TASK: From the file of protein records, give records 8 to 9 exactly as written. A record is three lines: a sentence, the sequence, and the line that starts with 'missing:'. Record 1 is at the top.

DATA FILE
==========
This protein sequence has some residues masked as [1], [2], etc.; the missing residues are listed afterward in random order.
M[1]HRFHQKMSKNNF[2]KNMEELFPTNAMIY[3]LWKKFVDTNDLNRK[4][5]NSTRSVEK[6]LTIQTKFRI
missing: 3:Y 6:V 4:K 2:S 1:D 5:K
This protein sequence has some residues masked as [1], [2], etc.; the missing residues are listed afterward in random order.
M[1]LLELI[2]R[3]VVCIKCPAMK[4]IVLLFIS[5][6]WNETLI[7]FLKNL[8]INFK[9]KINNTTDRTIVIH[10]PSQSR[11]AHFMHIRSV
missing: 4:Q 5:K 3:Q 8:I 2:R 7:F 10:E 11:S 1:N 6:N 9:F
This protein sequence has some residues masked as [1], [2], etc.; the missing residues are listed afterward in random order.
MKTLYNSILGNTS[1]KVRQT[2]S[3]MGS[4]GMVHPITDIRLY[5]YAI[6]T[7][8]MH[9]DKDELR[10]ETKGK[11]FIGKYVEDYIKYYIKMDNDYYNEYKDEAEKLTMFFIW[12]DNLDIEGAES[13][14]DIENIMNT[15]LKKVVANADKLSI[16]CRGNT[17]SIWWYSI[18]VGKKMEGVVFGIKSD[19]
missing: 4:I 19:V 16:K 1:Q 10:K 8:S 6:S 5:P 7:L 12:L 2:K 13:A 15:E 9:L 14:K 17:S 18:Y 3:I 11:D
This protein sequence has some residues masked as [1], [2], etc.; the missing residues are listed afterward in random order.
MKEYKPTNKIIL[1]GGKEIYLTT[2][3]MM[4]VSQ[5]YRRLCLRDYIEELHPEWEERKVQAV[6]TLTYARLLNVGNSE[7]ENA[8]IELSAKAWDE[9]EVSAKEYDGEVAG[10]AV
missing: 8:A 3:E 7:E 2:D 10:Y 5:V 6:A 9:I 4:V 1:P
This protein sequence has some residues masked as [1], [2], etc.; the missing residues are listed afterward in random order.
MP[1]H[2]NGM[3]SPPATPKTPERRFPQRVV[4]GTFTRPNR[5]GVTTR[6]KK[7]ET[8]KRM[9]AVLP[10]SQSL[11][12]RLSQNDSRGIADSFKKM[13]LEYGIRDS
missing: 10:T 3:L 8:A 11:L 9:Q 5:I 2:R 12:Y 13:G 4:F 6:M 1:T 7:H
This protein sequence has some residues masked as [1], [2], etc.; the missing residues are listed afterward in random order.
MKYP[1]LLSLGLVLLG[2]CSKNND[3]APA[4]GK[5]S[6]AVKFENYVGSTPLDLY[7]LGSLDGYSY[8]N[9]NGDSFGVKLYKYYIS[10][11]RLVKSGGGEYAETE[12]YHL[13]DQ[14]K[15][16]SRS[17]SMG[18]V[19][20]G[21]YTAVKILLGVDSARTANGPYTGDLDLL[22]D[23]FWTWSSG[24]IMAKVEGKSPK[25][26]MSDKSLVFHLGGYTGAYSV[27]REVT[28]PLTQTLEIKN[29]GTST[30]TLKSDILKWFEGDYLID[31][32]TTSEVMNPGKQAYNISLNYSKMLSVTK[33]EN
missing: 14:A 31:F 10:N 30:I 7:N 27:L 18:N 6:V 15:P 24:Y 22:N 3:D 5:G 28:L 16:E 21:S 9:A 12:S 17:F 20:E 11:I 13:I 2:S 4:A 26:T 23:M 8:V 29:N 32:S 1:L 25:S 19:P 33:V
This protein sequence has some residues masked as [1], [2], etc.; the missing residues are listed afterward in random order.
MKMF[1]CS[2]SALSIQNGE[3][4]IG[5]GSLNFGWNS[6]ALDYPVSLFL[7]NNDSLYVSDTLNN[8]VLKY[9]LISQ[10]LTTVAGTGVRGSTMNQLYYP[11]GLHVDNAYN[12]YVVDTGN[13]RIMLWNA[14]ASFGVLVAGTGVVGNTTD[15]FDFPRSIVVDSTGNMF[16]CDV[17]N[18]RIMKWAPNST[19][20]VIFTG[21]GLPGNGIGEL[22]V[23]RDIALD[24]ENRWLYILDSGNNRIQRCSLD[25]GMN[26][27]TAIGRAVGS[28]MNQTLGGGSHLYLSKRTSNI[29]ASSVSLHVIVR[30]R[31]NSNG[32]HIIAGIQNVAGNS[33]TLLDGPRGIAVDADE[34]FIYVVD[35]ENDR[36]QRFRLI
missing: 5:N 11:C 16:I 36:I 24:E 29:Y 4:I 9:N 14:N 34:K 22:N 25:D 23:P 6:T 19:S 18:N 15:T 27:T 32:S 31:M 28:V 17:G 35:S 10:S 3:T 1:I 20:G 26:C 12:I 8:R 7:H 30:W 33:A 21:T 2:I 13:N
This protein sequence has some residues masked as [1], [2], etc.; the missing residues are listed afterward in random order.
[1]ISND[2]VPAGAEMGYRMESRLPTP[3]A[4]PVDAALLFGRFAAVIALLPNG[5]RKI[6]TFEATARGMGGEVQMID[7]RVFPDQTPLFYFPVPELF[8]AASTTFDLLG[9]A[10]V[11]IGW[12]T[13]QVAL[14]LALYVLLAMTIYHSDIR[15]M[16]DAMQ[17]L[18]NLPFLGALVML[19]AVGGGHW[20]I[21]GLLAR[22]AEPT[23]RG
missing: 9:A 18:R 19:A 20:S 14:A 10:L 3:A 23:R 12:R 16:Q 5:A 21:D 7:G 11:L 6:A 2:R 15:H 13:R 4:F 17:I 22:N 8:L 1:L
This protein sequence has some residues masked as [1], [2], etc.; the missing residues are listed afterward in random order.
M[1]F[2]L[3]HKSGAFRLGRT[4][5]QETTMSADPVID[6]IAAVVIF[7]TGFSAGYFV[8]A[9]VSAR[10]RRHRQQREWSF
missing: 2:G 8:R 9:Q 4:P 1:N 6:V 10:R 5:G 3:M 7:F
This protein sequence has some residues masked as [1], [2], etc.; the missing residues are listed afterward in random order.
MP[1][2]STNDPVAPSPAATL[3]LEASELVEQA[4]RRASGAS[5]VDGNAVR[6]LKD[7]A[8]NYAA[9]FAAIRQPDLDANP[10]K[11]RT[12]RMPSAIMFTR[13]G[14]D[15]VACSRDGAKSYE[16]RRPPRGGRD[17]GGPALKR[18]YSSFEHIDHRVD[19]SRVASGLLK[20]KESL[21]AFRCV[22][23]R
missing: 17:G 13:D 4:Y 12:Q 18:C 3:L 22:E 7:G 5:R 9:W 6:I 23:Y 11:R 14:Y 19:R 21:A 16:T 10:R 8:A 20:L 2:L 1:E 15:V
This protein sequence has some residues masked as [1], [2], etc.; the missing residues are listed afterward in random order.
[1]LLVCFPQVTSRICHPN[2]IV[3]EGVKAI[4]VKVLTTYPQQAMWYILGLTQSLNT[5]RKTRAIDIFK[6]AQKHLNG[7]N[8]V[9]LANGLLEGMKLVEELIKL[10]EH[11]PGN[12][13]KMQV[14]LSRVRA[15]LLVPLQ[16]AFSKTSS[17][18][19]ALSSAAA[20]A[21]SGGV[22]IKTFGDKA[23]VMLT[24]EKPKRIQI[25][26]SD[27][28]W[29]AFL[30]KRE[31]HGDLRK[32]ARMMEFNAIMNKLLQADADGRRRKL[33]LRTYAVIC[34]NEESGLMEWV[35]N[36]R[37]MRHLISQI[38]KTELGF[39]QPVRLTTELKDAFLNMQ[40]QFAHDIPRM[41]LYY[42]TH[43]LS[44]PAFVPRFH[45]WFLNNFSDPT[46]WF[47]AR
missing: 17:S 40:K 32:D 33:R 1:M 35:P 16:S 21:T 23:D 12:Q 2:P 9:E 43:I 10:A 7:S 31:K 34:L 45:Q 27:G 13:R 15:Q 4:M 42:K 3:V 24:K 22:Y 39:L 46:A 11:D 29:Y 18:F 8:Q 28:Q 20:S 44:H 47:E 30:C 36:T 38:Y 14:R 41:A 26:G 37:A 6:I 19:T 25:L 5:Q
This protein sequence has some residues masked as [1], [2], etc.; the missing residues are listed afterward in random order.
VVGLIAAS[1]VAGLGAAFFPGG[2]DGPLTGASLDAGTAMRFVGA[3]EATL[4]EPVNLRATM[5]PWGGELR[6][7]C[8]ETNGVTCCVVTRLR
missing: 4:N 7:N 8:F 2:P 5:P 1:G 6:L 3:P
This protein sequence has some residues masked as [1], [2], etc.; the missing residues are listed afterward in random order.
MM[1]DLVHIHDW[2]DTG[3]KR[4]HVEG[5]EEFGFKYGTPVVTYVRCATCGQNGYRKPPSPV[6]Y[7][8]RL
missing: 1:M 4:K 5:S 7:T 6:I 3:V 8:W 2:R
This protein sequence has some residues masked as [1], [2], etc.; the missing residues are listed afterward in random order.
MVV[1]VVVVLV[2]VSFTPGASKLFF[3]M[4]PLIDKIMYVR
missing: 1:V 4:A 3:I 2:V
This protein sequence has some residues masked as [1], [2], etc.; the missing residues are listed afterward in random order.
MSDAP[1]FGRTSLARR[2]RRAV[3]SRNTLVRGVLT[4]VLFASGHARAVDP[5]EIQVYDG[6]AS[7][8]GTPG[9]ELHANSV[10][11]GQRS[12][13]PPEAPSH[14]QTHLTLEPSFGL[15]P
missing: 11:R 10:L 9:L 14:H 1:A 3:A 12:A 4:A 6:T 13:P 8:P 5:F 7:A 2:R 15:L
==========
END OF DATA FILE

This protein sequence has some residues masked as [1], [2], etc.; the missing residues are listed afterward in random order.
[1]ISND[2]VPAGAEMGYRMESRLPTP[3]A[4]PVDAALLFGRFAAVIALLPNG[5]RKI[6]TFEATARGMGGEVQMID[7]RVFPDQTPLFYFPVPELF[8]AASTTFDLLG[9]A[10]V[11]IGW[12]T[13]QVAL[14]LALYVLLAMTIYHSDIR[15]M[16]DAMQ[17]L[18]NLPFLGALVML[19]AVGGGHW[20]I[21]GLLAR[22]AEPT[23]RG
missing: 9:A 18:R 19:A 20:S 14:A 10:L 3:A 23:R 12:R 16:Q 5:A 21:D 7:G 11:L 6:A 2:R 15:H 13:R 4:F 17:I 22:N 8:L 1:L
This protein sequence has some residues masked as [1], [2], etc.; the missing residues are listed afterward in random order.
M[1]F[2]L[3]HKSGAFRLGRT[4][5]QETTMSADPVID[6]IAAVVIF[7]TGFSAGYFV[8]A[9]VSAR[10]RRHRQQREWSF
missing: 2:G 8:R 9:Q 4:P 1:N 6:V 10:R 5:G 3:M 7:F